3 Nephi 12: 9:
“And blessed are all the peacemakers, for they shall be called the children of God.”
More often than not those who are “peacemakers” will be abused. They will at least have to endure aggression and give a soft word in return. (Prov. 15: 1.) There will be no end to the peace which comes from Christ because there was no end to the suffering He was willing to endure. (Isa. 9: 7.)
When we hearken to the Lord’s commandments we have peace like a river flowing. (Isa. 48: 18.) This is because the Lord will fight for you, and you can hold your peace. (Exo. 14: 14.) The Lord will fight Zion’s battles. (D&C 105: 14.)
When a man is right before God, even his enemies are at peace with him. (Prov. 16: 7.) At least until his time comes and his mission is completed. (D&C 122: 9; John 19: 10-11.)
When the Lord was taken with violence and crucified, He was at peace. (Luke 23: 24.) He purchased peace through what He suffered. He alone can share that with all. (Isa. 53: 5.)
Through Him, the “peacemakers” have found this peace. This is why they have become His “children” for He has begotten them. (Mosiah 27: 25.)
In a world of violence and abuse, it is peace we seek. But that peace comes only to the children of God and only because they know they are the children of God. At their rebirth, they are at rest from the cares of this dreary world, and informed by a better promise of things to come. (See Alma 13: 29, and our earlier discussion about that verse; see Moroni 7: 3.)
Those who bring peace bring hope to this world. This world if filled with tribulation, but the Lord has overcome this world. (John 16: 33.) Many have experienced this peace, become children of God, and then been persecuted, hated, reviled and killed. (Hebrews 11: 33-35.)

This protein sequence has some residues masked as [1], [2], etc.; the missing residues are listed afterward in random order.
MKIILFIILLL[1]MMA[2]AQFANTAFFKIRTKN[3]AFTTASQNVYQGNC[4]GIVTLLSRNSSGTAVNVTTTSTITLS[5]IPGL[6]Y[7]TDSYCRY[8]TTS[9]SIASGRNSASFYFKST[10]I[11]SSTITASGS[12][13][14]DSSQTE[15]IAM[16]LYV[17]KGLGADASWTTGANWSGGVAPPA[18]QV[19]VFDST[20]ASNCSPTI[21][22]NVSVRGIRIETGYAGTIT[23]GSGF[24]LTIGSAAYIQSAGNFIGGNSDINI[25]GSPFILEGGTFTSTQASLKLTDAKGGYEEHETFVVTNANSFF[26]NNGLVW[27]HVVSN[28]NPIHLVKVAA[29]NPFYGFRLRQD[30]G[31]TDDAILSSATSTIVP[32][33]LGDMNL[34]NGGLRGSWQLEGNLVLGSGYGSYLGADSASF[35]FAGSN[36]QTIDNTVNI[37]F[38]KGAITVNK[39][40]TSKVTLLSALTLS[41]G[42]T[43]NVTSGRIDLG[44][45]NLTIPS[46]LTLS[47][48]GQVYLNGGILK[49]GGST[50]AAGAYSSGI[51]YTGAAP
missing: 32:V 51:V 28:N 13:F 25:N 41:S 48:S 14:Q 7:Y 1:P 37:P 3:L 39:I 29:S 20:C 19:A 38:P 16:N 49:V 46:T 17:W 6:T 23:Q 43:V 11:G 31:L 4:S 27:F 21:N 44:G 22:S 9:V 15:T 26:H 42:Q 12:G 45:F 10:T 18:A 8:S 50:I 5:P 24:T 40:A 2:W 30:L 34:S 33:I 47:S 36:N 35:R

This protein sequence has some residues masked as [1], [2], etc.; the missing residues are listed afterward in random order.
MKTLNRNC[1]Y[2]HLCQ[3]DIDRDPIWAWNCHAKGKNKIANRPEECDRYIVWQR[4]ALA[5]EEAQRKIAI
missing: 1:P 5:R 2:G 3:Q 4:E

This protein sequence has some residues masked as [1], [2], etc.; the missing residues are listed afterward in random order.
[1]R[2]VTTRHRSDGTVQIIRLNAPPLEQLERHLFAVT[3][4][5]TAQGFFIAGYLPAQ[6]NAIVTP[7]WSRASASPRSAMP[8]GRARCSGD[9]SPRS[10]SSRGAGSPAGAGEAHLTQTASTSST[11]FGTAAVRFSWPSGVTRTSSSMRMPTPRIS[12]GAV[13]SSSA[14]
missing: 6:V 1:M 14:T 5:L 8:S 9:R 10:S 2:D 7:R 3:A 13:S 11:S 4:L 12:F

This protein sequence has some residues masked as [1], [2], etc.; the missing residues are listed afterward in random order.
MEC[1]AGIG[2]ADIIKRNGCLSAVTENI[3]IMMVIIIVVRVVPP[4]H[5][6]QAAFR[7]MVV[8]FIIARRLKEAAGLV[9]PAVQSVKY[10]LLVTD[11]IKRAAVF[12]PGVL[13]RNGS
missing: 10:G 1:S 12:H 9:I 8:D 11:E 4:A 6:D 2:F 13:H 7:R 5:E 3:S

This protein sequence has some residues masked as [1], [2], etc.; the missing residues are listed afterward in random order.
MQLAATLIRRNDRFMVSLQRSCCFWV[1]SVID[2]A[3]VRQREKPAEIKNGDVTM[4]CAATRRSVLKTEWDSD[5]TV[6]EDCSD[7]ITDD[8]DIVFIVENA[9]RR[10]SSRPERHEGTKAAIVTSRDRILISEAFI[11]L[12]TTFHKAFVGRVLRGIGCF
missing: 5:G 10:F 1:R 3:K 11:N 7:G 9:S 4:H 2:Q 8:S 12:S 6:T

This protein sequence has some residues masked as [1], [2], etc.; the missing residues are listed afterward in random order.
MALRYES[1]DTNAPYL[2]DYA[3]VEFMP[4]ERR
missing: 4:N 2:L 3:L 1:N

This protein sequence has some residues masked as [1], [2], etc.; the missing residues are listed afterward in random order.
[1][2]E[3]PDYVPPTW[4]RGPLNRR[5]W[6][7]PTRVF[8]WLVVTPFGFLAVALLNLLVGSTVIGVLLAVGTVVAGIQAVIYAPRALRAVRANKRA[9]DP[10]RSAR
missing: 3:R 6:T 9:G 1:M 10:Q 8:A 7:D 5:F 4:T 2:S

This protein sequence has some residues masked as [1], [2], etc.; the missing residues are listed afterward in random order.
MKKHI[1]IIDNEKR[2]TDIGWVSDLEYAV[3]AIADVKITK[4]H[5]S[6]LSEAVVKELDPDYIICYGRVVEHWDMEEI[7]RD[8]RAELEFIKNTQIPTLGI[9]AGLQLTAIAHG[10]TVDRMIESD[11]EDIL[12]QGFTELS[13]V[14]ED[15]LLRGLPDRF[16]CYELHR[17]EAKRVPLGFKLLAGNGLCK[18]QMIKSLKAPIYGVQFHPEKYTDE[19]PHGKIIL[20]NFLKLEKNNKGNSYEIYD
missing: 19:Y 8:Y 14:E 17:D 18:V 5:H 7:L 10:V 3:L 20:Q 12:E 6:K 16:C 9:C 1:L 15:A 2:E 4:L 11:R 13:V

Peace is a gift from Christ, and His peace is for this world and for the world to come. (John 14: 27.) But the promise of triumph is hereafter, when the world can no longer make any claim upon a child of God. (D&C 122: 4 and 135: 6-7.)
Though a man may declare peace, the world will not be at peace until the Lord slays the wicked. (Rev. 19: 11-16.) Peace, as all other sacred things in our day, must be internal. We live in a day of overwhelming ignorance, foolishness and wickedness. It is not possible to obtain peace except on the terms which allow it. If you live those, you will have peace. But the world will not live them with you.
Patrick Henry put the problem of peace in this world into immortal words: “Gentlemen may cry, Peace, Peace — but there is no peace. The war is actually begun! The next gale that sweeps from the north will bring to our ears the clash of resounding arms! Our brethren are already in the field! Why stand we here idle? What is it that gentlemen wish? What would they have? Is life so dear, or peace so sweet, as to be purchased at the price of chains and slavery? Forbid it, Almighty God! I know not what course others may take; but as for me, give me liberty or give me death!”
The war remains today, but now it is against all righteousness. We wrestle not against flesh and blood, but against spiritual wickedness in high places. (Eph. 6: 12.) Elder Packer cannot even preach a sermon to a congregation of Saints belonging to a church over which he holds office without the anger and vilification of the homosexual community and others being aroused.
If you are to find peace, and to become a peacemaker here, then it is through the Gospel of Jesus Christ. The world will not know peace again until He returns. To be a child of God and know peace is, in our day, to cry repentance and to bring others to Christ.